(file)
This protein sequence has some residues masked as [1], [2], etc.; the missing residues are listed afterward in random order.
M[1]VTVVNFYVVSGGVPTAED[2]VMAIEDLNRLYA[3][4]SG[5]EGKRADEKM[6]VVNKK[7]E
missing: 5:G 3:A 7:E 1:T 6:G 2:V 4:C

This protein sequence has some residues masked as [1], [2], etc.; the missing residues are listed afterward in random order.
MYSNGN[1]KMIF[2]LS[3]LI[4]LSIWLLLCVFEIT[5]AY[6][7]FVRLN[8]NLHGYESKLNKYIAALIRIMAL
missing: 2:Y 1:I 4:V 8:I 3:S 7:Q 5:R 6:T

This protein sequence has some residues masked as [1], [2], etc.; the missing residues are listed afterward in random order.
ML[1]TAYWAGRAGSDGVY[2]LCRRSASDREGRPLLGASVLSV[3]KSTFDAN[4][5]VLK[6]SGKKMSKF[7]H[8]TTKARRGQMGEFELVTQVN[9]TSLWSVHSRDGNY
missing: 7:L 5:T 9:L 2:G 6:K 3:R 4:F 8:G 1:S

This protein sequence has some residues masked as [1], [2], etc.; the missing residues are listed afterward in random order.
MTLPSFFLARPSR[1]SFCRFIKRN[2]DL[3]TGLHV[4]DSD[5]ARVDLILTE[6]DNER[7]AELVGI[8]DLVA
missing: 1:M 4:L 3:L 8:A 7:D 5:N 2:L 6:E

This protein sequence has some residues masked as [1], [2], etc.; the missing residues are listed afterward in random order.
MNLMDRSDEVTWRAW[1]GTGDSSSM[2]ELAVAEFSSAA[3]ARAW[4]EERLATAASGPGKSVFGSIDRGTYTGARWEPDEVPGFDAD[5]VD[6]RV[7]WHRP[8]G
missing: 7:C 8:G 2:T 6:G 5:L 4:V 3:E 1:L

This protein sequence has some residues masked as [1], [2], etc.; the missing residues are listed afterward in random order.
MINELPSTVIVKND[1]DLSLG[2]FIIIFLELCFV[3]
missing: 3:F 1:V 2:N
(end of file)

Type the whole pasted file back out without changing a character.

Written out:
This protein sequence has some residues masked as [1], [2], etc.; the missing residues are listed afterward in random order.
M[1]VTVVNFYVVSGGVPTAED[2]VMAIEDLNRLYA[3][4]SG[5]EGKRADEKM[6]VVNKK[7]E
missing: 5:G 3:A 7:E 1:T 6:G 2:V 4:C

This protein sequence has some residues masked as [1], [2], etc.; the missing residues are listed afterward in random order.
MYSNGN[1]KMIF[2]LS[3]LI[4]LSIWLLLCVFEIT[5]AY[6][7]FVRLN[8]NLHGYESKLNKYIAALIRIMAL
missing: 2:Y 1:I 4:V 8:I 3:S 7:Q 5:R 6:T

This protein sequence has some residues masked as [1], [2], etc.; the missing residues are listed afterward in random order.
ML[1]TAYWAGRAGSDGVY[2]LCRRSASDREGRPLLGASVLSV[3]KSTFDAN[4][5]VLK[6]SGKKMSKF[7]H[8]TTKARRGQMGEFELVTQVN[9]TSLWSVHSRDGNY
missing: 7:L 5:T 9:L 2:G 6:K 3:R 4:F 8:G 1:S

This protein sequence has some residues masked as [1], [2], etc.; the missing residues are listed afterward in random order.
MTLPSFFLARPSR[1]SFCRFIKRN[2]DL[3]TGLHV[4]DSD[5]ARVDLILTE[6]DNER[7]AELVGI[8]DLVA
missing: 1:M 4:L 3:L 8:A 7:D 5:N 2:L 6:E

This protein sequence has some residues masked as [1], [2], etc.; the missing residues are listed afterward in random order.
MNLMDRSDEVTWRAW[1]GTGDSSSM[2]ELAVAEFSSAA[3]ARAW[4]EERLATAASGPGKSVFGSIDRGTYTGARWEPDEVPGFDAD[5]VD[6]RV[7]WHRP[8]G
missing: 7:C 8:G 2:T 6:G 5:L 4:V 3:E 1:L

This protein sequence has some residues masked as [1], [2], etc.; the missing residues are listed afterward in random order.
MINELPSTVIVKND[1]DLSLG[2]FIIIFLELCFV[3]
missing: 3:F 1:V 2:N